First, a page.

History

1892 -1926:  Newark becomes home to a series of independent institutions of higher education: New Jersey College of Pharmacy, New Jersey Law School, Newark Institute of Arts and Sciences, and Mercer Beasley School of Law

1927:  New Jersey College of Pharmacy is incorporated into Rutgers University.

1929-1934:  The Seth Boyden School of Business and Dana College are created from the Pre-Legal Department of the New Jersey Law School; Rutgers University -- a private institution in New Brunswick -- opens University College in Newark, offering evening classes.  Newark Institute of Arts and Sciences and Mercer Beasley merge, forming the University of Newark.

1936:  The University of Newark merges with Dana College, Seth Boyden School of Business and the New Jersey Law School, under the name of the University of Newark.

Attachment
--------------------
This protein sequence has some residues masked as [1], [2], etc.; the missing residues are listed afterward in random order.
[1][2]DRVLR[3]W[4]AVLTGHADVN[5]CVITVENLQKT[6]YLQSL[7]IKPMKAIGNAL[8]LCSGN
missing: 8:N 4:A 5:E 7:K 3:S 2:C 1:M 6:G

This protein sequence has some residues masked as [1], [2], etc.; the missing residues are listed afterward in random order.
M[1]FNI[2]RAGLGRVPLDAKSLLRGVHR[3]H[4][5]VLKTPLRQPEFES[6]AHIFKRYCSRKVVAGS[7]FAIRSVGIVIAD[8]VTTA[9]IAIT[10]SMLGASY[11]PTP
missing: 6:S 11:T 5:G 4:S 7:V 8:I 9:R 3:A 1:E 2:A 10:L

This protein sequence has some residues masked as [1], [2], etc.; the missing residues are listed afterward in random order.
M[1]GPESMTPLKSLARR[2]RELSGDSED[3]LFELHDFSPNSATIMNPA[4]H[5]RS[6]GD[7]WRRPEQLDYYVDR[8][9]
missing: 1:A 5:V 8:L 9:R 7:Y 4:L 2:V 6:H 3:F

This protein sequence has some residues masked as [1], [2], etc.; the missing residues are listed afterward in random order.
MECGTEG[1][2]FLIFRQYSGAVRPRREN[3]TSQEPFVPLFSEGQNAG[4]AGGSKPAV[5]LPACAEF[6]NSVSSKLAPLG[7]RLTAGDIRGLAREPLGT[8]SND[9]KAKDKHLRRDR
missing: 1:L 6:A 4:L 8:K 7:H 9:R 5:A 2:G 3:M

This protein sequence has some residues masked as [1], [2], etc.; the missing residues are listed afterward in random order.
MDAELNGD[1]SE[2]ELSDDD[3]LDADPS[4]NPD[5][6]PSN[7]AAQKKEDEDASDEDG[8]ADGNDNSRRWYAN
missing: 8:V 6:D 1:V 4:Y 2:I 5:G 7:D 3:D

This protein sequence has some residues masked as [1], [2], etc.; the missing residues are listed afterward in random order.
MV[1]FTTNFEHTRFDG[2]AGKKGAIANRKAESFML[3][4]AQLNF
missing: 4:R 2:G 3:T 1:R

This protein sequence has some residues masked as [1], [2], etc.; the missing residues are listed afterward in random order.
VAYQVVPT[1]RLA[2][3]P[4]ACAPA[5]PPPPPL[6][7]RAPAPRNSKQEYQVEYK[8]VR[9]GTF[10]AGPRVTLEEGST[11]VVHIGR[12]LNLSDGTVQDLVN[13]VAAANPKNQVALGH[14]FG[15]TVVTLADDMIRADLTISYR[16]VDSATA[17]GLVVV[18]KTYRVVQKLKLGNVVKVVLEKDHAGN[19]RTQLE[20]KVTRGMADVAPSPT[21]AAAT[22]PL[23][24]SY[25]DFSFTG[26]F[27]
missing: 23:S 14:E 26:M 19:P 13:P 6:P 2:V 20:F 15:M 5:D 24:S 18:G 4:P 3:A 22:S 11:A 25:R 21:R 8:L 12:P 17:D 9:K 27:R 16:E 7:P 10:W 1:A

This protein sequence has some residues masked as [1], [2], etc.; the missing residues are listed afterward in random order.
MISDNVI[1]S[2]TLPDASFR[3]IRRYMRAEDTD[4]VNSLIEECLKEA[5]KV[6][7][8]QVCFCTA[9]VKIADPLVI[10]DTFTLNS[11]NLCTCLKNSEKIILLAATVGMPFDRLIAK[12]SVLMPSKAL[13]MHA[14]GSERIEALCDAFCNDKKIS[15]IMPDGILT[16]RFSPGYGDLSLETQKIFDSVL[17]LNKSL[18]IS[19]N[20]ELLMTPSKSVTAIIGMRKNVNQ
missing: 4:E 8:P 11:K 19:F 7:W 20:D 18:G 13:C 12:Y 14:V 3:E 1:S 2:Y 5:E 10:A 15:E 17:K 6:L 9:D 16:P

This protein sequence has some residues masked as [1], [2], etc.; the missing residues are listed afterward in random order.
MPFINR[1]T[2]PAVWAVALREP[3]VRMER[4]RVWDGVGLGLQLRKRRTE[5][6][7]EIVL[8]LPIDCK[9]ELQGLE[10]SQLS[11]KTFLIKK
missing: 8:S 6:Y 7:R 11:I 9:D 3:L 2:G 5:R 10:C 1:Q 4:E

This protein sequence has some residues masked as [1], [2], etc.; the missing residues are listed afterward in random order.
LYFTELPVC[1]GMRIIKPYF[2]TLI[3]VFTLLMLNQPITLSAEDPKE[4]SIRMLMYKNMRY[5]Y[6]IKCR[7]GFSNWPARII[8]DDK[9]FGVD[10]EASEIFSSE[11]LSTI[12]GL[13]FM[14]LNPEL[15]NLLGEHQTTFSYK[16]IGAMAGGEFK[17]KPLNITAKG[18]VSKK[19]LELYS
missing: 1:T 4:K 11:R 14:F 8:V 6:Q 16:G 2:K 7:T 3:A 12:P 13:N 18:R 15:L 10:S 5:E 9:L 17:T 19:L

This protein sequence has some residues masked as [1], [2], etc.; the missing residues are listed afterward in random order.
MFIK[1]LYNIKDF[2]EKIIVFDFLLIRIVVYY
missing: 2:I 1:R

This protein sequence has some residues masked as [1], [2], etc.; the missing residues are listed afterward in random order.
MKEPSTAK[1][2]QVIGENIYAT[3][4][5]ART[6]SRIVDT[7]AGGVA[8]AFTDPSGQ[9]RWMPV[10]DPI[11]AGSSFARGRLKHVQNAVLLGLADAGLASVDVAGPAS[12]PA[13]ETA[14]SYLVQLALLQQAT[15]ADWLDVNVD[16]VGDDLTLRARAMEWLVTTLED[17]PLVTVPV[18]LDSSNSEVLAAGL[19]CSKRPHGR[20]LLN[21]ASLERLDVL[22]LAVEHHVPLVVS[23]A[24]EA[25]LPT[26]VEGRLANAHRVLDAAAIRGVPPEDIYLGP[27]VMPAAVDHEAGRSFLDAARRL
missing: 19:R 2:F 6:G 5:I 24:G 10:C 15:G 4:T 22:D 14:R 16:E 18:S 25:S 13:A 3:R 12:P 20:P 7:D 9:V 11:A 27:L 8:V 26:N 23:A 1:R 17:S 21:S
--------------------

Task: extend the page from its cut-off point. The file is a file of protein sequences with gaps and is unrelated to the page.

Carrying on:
1945-46:  Rutgers University is designated a New Jersey public university; the following year, the University of Newark, along with the Rutgers College of Pharmacy, becomes the Newark Colleges of Rutgers University.

1956:  The Rutgers College of Nursing is established, 14 years after nursing was added to the curriculum.

The 1960s: The modern campus takes shape with the construction of academic buildings, a library and a student center, and Seth Boyden School of Business is renamed the Graduate School of Business Administration.  A peaceful takeover of Conklin Hall leads to changes that impact the Newark campus and the entire University, transforming R-N from a mainly white institution, in a mainly non-white city, to a campus rated the most diverse national university campus in the United States by U.S. News & World Report in 1997.